One of the early heresies of the church flowed out of Gnosticism and that was Docetism or the belief that Jesus did not have a real physical body – Jesus only seemed to have a physical body but couldn’t have if he was believed to be God. This heresy actually crept into the United Pentecostal Church International (UPCI) during the 2000’s. More on that in another post.
David Bernard and other Oneness advocates cite to Colossians 2:9 as a go-to proof-text. As they tend to read the KJV, Oneness advocates will frequently refer to the term “godhead” as the KJV states, “For in him dwelleth all the fulness of the Godhead bodily.” The term “godhead” simply refers to the all that makes up the nature and attributes of God. It is an old English variant of the word godhood. We can compare this word to some degree to the word childhood. We would define childhood as the state of being a child and encompassing all that goes into being a child – the nature and attributes of a child. Godhead or godhood, therefore, pertains to the divine nature, the essence or substance of God. Utilizing Trinitarian definitions, we would say that “godhead” refers to the ontological Trinity or the essence or substance of God and not to any individual person in the being of God. It is what makes God God – it is the divine nature.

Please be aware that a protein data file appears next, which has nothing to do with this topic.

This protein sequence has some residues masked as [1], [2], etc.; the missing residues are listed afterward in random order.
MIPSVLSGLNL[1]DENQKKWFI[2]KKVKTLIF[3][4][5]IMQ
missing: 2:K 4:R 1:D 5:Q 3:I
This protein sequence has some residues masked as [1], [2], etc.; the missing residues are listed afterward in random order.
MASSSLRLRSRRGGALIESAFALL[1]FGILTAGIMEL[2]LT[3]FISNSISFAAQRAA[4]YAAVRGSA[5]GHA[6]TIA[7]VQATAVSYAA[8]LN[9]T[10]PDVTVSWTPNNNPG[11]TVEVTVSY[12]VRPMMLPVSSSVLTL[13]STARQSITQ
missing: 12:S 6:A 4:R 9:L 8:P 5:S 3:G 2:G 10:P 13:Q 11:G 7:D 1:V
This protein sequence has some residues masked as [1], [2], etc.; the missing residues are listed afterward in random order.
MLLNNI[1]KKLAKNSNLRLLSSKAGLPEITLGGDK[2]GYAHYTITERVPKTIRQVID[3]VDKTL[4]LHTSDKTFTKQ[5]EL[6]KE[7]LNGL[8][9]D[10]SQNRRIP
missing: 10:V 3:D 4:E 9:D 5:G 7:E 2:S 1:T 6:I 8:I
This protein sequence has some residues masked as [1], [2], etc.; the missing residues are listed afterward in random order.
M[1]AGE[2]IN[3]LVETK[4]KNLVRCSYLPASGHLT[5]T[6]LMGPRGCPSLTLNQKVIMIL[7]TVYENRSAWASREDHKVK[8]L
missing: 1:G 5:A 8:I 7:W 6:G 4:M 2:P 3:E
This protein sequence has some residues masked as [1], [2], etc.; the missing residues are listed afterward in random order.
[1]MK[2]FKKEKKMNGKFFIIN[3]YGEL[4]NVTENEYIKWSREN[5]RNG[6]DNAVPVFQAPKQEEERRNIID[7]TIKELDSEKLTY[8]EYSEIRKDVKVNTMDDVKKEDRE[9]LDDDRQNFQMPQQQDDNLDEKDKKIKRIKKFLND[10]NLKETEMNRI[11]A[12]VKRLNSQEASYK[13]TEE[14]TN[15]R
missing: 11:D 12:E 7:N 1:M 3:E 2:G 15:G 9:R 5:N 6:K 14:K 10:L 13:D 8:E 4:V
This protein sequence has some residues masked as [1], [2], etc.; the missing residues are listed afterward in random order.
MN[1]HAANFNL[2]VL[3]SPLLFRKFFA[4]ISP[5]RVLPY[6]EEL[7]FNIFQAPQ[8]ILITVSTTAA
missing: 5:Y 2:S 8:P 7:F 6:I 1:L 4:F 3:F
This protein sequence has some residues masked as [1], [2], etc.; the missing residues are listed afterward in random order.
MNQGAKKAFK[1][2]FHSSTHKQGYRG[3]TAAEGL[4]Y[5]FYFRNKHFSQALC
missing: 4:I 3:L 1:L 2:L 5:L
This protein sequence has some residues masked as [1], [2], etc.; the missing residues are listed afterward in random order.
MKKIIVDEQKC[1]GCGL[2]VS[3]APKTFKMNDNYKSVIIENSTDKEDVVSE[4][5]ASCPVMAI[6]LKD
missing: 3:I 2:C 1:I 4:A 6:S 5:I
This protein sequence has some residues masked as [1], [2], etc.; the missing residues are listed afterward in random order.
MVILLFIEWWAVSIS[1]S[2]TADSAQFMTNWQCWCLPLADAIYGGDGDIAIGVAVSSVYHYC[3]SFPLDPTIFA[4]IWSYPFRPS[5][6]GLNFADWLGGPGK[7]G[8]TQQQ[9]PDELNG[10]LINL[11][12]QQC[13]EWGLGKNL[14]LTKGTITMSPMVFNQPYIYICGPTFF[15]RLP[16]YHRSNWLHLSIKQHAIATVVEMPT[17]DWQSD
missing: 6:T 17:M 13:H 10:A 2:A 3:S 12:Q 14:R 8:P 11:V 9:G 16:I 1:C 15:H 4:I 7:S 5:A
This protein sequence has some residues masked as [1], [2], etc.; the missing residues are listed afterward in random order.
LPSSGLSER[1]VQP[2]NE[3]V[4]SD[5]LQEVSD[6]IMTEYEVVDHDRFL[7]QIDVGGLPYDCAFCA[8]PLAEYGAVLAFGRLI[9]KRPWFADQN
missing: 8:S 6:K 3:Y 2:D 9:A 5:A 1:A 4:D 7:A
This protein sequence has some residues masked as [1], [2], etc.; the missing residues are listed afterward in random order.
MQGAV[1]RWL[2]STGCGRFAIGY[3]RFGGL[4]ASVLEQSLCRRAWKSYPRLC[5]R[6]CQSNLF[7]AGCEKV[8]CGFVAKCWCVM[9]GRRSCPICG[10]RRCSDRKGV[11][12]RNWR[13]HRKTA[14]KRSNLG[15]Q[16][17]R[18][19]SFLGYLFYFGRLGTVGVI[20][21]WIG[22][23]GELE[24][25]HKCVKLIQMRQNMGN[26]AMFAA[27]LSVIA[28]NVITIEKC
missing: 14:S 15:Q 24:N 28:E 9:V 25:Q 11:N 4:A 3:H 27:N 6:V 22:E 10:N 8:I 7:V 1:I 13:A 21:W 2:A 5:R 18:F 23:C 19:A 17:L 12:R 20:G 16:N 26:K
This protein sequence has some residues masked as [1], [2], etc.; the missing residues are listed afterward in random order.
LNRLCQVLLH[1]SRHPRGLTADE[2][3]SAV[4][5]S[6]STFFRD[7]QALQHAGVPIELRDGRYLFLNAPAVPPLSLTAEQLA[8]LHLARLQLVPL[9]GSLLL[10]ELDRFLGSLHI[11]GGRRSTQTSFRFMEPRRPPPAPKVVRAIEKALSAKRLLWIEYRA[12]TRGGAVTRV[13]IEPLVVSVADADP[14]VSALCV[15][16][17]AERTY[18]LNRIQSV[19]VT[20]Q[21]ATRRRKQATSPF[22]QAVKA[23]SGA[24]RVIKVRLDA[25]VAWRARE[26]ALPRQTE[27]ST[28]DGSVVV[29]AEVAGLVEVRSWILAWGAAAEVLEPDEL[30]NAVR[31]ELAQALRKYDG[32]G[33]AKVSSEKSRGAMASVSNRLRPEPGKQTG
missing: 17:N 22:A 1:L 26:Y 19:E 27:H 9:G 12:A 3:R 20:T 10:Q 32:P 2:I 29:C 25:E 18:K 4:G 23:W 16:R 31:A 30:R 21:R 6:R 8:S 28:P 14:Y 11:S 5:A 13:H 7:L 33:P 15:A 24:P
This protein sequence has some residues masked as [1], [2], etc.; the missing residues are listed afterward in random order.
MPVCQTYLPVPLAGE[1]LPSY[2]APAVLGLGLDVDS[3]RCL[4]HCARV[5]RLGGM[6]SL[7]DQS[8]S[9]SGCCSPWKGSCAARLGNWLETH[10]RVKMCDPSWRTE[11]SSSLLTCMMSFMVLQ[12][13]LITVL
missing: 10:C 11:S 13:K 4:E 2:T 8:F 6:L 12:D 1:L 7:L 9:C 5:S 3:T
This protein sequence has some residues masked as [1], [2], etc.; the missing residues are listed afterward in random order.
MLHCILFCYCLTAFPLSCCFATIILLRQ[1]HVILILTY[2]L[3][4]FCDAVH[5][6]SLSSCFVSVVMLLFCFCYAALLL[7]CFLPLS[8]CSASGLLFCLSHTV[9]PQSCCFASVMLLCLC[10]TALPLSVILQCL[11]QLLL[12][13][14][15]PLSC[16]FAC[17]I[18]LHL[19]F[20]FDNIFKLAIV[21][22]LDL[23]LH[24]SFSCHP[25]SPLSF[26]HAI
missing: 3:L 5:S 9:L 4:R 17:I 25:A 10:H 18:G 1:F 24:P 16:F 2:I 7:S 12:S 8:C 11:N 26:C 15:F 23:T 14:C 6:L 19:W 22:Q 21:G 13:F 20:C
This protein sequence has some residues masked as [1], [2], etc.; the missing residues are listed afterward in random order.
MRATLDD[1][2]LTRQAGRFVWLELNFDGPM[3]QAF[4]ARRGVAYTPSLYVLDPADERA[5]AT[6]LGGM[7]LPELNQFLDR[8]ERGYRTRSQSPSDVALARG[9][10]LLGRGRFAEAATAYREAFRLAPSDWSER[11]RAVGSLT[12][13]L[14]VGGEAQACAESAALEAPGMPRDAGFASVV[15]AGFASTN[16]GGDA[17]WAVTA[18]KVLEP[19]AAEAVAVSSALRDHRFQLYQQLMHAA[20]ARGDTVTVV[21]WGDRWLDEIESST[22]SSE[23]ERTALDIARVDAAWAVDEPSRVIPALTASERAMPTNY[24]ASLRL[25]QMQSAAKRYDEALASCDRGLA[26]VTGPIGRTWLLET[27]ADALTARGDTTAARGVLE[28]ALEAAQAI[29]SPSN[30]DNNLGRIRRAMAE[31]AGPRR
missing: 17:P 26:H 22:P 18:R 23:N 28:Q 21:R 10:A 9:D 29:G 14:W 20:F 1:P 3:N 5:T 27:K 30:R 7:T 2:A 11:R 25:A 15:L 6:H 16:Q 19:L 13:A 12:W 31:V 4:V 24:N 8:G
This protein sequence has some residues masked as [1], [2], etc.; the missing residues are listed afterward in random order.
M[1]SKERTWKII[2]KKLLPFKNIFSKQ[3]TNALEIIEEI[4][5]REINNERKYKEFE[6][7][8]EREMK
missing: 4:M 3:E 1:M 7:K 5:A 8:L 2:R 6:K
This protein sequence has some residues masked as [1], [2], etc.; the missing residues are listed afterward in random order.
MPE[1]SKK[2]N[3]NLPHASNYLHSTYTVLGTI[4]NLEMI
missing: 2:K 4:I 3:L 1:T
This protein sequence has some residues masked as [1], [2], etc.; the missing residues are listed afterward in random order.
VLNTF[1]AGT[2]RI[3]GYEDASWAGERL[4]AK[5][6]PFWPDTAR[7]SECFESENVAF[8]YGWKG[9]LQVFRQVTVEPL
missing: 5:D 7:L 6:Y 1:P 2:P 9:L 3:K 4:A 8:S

In looking back at Colossians 2:9, what we find is a clear, unambiguous, and strong affirmation of the deity of Christ. In Christ, bodily, dwelt all the fullness of deity. All that makes God, God was in Christ bodily. Christ was not a lesser god. Christ was not a demiurge. Christ had both a physical body and in that body was veiled the fullness of all that is of God. Again, just as in the confession of Thomas, the passage is not Paul stating that Jesus was the Father but in Christ was the fullness of deity – the fullness of the divine nature. This is not a statement, per se, affirming Oneness theology but is a statement affirming the deity of Christ in the face of heretical teaching that had infiltrated the church in the form of Gnosticism. This passage is a simple statement as to the deity of Christ in face of false teaching that would lead some to believe that Jesus was some demigod or only seemed to come in bodily form but was truly only a spirit.